I only went to WDW for the first time in 2012 so my knowledge about most things there is very limited — especially when it comes to classic and now legacy attractions like EPCOT’s “Cranium Command.” Today I was randomly scouring blogs and Reddit and found out about this attraction which occupied the Wonders of Life pavilion in Future World.
If you don’t know what “Cranium Command” was or want a simple refresher, according to Wikipedia, “It premiered on October 19, 1989; as of January 4, 2004 it began to operate seasonally, closing permanently on January 1, 2007.” You can take a look at WDW News Today‘s terrific video of one of the last showings of this attraction in 2005.
What a FUN attraction! It’s everything I loved about EPCOT when I saw it in 2012 and full of things many fans feel EPCOT is moving away from.
Sadly, here’s a recent look at what the pavilion is like during most of the year thanks to a brave YouTube-er that snuck in during the off-season:
When we went to Epcot, the pavilion was full of life as it was during Food & Wine. During the festival, it houses the Chase Card Lounge (closest I have come to being inside one of those fancy corporate lounges) as well as serving as the Festival Center for Food & Wine demonstrations, classes, shops, and more. It’s really a beautiful pavilion.
The strange thing is that while “Body Wars” has been dismantled and “Making of Me” has been removed, the theatre which houses Buzzy and “Cranium Command” remains intact!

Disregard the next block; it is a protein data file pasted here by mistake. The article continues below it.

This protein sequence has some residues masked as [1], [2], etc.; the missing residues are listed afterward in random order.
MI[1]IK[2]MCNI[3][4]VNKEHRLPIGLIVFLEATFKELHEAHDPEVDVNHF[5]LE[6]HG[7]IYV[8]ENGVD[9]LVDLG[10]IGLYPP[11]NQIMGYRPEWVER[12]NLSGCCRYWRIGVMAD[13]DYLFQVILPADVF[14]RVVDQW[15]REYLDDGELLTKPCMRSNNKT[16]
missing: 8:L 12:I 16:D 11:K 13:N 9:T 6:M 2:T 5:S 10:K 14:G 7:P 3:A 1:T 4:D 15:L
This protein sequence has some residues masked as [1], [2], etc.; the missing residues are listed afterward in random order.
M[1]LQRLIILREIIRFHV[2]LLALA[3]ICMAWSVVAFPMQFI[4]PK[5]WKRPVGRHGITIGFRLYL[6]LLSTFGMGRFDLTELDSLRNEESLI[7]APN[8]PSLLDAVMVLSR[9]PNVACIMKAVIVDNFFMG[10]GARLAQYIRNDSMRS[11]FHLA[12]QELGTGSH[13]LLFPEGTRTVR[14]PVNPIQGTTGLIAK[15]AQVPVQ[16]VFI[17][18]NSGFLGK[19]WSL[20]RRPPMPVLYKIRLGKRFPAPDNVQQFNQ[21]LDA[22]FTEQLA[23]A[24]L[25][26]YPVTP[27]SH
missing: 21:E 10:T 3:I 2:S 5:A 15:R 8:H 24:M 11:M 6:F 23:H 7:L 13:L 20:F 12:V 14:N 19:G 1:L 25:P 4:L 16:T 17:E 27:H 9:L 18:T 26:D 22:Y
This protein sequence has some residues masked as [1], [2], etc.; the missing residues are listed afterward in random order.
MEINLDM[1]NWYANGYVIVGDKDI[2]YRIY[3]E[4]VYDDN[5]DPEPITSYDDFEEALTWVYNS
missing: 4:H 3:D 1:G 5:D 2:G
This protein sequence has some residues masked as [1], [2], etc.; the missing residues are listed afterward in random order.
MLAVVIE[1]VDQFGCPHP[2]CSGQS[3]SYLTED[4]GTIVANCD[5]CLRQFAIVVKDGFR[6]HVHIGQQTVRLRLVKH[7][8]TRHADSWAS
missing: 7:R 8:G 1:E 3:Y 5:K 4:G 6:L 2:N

And Buzzy still has a loyal fan base and is a sought-after commodity! Just check out the recent merchandise that has come out with this cranium commander:
With all this popularity, it makes one think about what the future of this attraction might be. Why keep the attraction intact? If it closed what’s now 8 years ago – why keep him around?
How about now?
I bring this up because if you look at the trailer and premise, it’s pretty much the same idea as Cranium Command: your emotions are personified by characters driven by those very emotions.
It’s a timeless and relatable premise that Disney believes in. Is it possible that this attraction closed while this film was in development and refreshing this closed attraction was not outside the realm of possibility? If this film is successful (as most Pixar films are), there’s no reason not to keep this attraction around while the rest of Future World awaits a refresh.
What do you think? Is this an example of a film property layover you might enjoy? Maelstrom’s closure at EPCOT cause a bit of an uproar from the Disney Parks fans. However, the Finding Nemo Submarine Voyage at Disneyland was initially met with praise from fans of the old attraction because it was being resurrected.
It’s all speculation for now, but if you know any better than we do, let us know in the comments below!
featured image source: yesterland.com